Consumers pick beef products at a supermarket in Beijing on Tuesday. (Photo: Li Hao/GT)
Market share loss will be long-term: expert
China is restarting beef imports from France, a move that might lead to a shrinking slice of the market for U.S. beef amid unstable trade relations between China and the U.S., experts said Tuesday.
China signed an agreement on Monday with France on beef imports, according to a Reuters report, citing an unidentified Chinese official who was announcing the agreement.
According to the official, the deal was about hygiene and inspection requirements for French beef.
"China is the second largest importer of beef in the world…so for us, it is a big market of course. Moreover, China's middle class is 300 million people, which is comparable to the total population of the EU (500 million people), which shows again the potential," Dominique Langlois, chariman of Interbev, representing the entire French cattle and beef production industry, from farm to table, told the Global Times on Tuesday.
According to a Reuters report, China is now the world's second-largest beef importer, taking in almost 700,000 tons of the red meat in 2017, worth about $3.3 billion, with volume up 20 percent year-on-year.
"France is clever enough to try to grab a share of China's beef market amid Sino-U.S. trade tensions," Tian Yun, director of the China Society of Macroeconomics Research Center, told the Global Times on Tuesday, adding that compared with other EU countries that could also get access to the massive Chinese beef market, France is comparatively bigger and is more likely to gain a foothold in the country.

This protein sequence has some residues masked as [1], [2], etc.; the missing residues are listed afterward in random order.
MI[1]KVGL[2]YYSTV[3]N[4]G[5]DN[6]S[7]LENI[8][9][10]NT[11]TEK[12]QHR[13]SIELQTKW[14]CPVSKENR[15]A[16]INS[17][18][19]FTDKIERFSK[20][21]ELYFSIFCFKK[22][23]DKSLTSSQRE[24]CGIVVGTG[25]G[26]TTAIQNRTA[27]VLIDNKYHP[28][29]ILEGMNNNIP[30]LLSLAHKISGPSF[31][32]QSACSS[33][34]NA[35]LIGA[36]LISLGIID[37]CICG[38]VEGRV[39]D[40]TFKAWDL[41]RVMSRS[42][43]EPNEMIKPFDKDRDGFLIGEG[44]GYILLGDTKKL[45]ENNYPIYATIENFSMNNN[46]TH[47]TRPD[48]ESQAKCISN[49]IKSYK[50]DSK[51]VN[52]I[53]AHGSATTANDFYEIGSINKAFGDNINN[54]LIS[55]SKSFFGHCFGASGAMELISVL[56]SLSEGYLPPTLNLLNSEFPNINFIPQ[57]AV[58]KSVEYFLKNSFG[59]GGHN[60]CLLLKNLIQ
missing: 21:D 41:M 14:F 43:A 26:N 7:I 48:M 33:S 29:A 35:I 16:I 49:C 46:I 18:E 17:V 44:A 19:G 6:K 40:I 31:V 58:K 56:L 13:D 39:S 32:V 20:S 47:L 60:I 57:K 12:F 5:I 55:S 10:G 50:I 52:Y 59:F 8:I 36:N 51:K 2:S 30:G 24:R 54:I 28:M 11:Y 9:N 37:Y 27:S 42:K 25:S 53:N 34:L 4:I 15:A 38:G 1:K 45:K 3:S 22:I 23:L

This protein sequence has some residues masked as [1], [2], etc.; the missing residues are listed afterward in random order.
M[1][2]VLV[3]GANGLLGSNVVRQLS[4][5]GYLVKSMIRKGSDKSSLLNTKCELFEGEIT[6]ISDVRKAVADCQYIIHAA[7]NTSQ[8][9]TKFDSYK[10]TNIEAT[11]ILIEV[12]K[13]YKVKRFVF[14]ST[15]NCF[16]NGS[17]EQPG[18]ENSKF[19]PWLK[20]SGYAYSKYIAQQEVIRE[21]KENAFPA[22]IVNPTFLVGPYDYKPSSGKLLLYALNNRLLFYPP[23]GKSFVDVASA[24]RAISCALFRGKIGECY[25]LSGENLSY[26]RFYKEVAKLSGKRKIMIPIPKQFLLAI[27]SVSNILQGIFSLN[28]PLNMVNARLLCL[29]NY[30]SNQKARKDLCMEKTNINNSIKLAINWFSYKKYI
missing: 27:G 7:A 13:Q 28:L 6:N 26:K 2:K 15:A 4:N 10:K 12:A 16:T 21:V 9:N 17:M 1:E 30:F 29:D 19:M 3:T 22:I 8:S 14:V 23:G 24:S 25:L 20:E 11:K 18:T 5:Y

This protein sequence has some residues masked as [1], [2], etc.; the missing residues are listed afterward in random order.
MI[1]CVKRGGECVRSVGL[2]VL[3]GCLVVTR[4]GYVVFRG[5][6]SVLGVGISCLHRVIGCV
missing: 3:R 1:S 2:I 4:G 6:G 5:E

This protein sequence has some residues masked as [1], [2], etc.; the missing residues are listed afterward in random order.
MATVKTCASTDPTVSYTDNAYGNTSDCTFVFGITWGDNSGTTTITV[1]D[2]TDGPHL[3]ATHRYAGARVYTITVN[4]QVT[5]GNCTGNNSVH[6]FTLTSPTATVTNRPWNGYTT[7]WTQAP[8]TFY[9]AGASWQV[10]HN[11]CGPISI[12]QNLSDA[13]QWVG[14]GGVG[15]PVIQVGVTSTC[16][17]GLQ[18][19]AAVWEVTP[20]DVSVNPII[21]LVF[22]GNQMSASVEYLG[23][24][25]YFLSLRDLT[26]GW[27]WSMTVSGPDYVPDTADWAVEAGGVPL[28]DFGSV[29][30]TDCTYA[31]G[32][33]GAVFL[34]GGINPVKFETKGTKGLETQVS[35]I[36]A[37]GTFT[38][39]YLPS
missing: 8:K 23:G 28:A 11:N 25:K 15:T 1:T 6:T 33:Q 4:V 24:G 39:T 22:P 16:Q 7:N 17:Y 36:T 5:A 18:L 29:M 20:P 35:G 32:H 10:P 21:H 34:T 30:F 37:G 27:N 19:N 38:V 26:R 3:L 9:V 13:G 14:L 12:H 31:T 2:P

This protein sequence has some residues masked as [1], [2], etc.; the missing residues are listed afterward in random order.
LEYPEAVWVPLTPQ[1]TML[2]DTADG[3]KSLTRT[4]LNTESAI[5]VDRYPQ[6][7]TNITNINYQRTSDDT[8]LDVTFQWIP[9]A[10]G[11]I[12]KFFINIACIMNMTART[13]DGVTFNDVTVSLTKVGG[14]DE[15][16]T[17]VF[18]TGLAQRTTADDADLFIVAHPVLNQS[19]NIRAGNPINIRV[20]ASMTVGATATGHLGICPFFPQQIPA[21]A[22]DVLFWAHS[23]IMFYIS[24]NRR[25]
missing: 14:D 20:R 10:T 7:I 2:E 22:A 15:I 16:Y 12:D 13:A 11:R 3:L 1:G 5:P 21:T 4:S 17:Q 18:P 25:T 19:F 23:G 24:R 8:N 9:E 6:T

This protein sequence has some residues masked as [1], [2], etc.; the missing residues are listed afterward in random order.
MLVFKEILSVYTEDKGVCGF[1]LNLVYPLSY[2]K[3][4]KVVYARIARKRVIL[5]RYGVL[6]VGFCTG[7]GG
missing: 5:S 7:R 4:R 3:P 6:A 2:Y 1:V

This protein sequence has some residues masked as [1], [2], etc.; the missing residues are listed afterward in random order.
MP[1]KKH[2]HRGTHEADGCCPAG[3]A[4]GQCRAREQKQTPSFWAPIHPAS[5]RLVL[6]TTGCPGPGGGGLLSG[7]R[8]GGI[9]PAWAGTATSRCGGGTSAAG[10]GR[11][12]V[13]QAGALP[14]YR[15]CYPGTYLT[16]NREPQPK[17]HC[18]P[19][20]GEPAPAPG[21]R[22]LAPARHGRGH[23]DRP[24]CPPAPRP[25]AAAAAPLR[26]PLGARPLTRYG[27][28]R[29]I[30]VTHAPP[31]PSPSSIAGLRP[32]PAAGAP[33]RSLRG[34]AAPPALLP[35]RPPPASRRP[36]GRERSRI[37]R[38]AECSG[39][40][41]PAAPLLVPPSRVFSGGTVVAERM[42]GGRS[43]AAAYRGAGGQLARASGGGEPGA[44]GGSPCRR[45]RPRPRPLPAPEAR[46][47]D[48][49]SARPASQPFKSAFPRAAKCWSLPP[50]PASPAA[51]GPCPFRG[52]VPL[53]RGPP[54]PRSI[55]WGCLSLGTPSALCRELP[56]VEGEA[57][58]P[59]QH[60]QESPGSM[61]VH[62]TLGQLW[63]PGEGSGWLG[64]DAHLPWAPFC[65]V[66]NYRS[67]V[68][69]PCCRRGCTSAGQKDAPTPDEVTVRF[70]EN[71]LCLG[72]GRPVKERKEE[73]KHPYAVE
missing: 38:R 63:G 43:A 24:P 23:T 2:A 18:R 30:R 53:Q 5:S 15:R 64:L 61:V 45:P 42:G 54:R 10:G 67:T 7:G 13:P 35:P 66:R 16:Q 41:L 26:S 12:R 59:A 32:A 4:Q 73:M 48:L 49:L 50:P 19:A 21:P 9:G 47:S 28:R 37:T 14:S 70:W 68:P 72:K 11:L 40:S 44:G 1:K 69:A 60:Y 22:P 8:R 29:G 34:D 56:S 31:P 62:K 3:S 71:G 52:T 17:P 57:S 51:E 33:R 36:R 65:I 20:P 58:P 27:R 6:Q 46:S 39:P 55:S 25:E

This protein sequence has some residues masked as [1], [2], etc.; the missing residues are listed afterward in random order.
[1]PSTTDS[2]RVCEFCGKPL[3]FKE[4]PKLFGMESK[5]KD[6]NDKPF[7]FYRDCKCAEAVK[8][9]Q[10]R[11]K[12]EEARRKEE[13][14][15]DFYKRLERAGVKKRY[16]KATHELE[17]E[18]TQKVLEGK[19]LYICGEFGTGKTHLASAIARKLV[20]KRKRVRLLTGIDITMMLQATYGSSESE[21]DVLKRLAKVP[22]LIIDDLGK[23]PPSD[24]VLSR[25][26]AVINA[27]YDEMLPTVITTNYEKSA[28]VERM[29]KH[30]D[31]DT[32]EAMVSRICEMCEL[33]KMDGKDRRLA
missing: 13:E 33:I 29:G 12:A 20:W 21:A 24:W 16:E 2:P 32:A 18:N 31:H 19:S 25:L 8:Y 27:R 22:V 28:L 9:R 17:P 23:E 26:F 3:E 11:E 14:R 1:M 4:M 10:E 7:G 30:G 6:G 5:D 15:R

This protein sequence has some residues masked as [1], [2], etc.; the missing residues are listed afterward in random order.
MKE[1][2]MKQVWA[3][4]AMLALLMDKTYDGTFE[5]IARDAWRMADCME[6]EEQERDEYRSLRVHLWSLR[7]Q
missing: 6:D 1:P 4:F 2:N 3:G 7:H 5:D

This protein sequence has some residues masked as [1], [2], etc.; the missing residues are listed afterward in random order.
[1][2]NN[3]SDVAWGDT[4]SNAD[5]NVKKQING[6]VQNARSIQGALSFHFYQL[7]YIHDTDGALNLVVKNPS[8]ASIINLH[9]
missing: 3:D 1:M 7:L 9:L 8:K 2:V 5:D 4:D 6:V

In 2001, China banned beef imports from European countries including France in response to the mad cow disease crisis. The ban was extended to include U.S. beef in 2003, but the U.S. ban was lifted in September 2016.
France is the fourth EU country after Ireland, the Netherlands and Denmark to resume beef imports to China, according to a report from domestic site guancha.com on Tuesday.
"Restarting beef imports from France is also a good opportunity for China to turn to other trade partners, in a bid to limit the negative influence brought by the 'capricious Trump administration,'" said Ma Wenfeng, a senior analyst at Beijing Orient Agribusiness Consultancy, adding that the move is also part of China's countermeasures against the U.S..
Ma told the Global Times on Tuesday that the move is also in line with China's commitment to expanding agricultural imports due to increasing domestic demand for high-quality products, and China is likely to import more agricultural products from various countries "passing the hygiene and inspection standards."
Ma added that China's proposed retaliatory tariffs against a slew of U.S. products including beef will also help the EU gain an advantage in doing businesses with China over the U.S.. He said the China Railway Express, which offers a convenient rail link to Europe, will also help.
However, Tian noted that the openness cannot just be one-sided. "If we offer to buy more things from France, or the EU in the future, they have to show their offer as well, 'win-win' is the only way to do business between two sides," Tian said.
At a joint press conference held in Beijing on Monday following a high-level economic dialogue, top officials from China and the EU have agreed to firmly oppose unilateralism and protectionism and prevent such practices from impacting the world economy, or possibly dragging the world economy into recession, according to a statement on the official website of Chinese government.
The statement said that the two sides had candid, pragmatic talks and made positive progress on various issues, including a bilateral investment agreement and expansion on the agricultural access.